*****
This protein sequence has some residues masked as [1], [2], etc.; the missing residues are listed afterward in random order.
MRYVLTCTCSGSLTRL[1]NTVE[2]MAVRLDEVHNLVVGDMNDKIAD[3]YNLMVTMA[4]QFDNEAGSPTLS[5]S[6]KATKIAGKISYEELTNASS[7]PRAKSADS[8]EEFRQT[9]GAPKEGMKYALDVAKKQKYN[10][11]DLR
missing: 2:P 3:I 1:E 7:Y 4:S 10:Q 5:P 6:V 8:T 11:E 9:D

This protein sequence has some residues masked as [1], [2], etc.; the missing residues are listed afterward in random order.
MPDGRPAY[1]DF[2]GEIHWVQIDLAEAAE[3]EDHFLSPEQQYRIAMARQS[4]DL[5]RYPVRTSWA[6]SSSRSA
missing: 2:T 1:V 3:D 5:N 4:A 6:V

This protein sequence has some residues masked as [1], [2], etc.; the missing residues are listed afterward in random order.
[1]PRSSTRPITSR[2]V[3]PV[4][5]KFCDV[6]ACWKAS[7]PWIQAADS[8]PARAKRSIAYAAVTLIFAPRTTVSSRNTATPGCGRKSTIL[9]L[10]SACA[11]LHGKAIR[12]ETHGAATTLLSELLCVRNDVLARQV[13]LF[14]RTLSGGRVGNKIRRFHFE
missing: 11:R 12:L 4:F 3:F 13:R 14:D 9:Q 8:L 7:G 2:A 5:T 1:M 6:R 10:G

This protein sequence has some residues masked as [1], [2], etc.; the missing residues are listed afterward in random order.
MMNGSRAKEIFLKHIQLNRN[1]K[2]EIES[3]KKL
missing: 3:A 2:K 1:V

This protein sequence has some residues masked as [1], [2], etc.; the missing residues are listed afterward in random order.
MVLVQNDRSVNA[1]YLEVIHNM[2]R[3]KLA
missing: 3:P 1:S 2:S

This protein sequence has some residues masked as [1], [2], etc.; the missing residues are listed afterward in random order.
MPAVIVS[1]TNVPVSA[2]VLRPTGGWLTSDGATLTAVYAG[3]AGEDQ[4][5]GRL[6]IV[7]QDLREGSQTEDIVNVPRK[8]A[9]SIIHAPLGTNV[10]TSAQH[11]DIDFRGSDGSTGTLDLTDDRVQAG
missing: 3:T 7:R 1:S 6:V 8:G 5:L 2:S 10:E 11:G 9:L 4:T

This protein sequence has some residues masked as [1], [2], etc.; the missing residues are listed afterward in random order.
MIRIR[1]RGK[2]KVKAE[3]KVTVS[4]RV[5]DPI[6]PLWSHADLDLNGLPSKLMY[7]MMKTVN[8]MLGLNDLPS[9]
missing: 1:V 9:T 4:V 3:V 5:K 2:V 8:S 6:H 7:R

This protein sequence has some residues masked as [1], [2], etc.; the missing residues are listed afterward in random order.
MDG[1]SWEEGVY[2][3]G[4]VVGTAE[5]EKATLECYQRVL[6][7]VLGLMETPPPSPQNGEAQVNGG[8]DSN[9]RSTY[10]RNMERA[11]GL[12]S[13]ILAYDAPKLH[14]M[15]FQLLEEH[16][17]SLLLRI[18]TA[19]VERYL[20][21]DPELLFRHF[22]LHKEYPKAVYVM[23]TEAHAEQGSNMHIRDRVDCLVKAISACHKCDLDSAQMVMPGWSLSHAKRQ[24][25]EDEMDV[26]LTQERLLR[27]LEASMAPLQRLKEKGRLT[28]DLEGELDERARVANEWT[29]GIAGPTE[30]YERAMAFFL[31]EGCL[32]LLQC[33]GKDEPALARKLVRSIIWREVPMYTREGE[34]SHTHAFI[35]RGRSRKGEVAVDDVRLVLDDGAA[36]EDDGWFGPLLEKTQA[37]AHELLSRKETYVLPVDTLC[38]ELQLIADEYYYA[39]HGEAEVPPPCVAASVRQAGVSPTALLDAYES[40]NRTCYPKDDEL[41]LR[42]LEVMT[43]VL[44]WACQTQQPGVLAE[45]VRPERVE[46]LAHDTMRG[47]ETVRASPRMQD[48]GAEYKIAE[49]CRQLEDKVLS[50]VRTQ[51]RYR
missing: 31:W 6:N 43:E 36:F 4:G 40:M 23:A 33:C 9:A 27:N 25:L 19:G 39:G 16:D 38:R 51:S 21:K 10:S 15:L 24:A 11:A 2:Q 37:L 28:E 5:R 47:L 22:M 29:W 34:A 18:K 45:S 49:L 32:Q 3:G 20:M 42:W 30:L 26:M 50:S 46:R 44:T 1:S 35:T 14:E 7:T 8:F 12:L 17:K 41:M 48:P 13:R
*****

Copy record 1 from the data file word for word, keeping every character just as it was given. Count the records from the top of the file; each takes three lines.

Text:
This protein sequence has some residues masked as [1], [2], etc.; the missing residues are listed afterward in random order.
MRYVLTCTCSGSLTRL[1]NTVE[2]MAVRLDEVHNLVVGDMNDKIAD[3]YNLMVTMA[4]QFDNEAGSPTLS[5]S[6]KATKIAGKISYEELTNASS[7]PRAKSADS[8]EEFRQT[9]GAPKEGMKYALDVAKKQKYN[10][11]DLR
missing: 2:P 3:I 1:E 7:Y 4:S 10:Q 5:P 6:V 8:T 11:E 9:D